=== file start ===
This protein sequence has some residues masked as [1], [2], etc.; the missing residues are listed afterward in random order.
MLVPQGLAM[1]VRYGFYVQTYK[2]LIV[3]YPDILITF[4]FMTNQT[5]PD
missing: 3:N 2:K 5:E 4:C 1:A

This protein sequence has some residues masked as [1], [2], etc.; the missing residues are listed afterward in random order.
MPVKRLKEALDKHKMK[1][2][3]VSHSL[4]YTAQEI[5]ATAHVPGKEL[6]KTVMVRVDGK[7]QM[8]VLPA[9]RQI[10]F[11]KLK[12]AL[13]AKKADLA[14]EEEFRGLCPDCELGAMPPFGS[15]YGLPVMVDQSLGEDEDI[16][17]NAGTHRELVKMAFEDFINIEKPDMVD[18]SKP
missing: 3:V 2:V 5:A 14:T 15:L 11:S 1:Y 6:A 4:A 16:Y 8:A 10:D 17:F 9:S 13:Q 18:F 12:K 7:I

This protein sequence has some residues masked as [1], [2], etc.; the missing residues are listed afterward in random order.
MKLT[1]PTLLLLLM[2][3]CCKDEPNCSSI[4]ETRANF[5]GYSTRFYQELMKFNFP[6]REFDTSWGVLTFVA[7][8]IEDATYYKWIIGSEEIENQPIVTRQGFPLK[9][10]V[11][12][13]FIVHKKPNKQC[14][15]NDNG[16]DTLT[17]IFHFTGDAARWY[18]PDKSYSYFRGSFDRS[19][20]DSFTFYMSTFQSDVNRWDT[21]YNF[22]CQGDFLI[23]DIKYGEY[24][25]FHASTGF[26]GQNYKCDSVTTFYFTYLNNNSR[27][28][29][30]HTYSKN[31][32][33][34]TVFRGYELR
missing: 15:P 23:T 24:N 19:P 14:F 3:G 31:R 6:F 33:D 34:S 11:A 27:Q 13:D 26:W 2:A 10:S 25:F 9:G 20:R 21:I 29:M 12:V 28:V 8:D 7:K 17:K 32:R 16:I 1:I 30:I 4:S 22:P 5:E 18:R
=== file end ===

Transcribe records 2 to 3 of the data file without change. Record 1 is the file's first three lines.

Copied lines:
This protein sequence has some residues masked as [1], [2], etc.; the missing residues are listed afterward in random order.
MPVKRLKEALDKHKMK[1][2][3]VSHSL[4]YTAQEI[5]ATAHVPGKEL[6]KTVMVRVDGK[7]QM[8]VLPA[9]RQI[10]F[11]KLK[12]AL[13]AKKADLA[14]EEEFRGLCPDCELGAMPPFGS[15]YGLPVMVDQSLGEDEDI[16][17]NAGTHRELVKMAFEDFINIEKPDMVD[18]SKP
missing: 3:V 2:V 5:A 14:T 15:L 11:S 1:Y 6:A 4:A 16:Y 8:A 10:D 17:F 9:S 13:Q 18:F 12:K 7:I

This protein sequence has some residues masked as [1], [2], etc.; the missing residues are listed afterward in random order.
MKLT[1]PTLLLLLM[2][3]CCKDEPNCSSI[4]ETRANF[5]GYSTRFYQELMKFNFP[6]REFDTSWGVLTFVA[7][8]IEDATYYKWIIGSEEIENQPIVTRQGFPLK[9][10]V[11][12][13]FIVHKKPNKQC[14][15]NDNG[16]DTLT[17]IFHFTGDAARWY[18]PDKSYSYFRGSFDRS[19][20]DSFTFYMSTFQSDVNRWDT[21]YNF[22]CQGDFLI[23]DIKYGEY[24][25]FHASTGF[26]GQNYKCDSVTTFYFTYLNNNSR[27][28][29][30]HTYSKN[31][32][33][34]TVFRGYELR
missing: 15:P 23:T 24:N 19:P 14:F 3:G 31:R 6:F 33:D 34:S 11:A 27:Q 13:D 26:W 2:A 10:S 25:F 9:G 20:R 21:I 29:M 12:V 28:V 8:D 7:K 17:K 32:R 16:I 1:I 30:I 4:S 22:P 5:E 18:R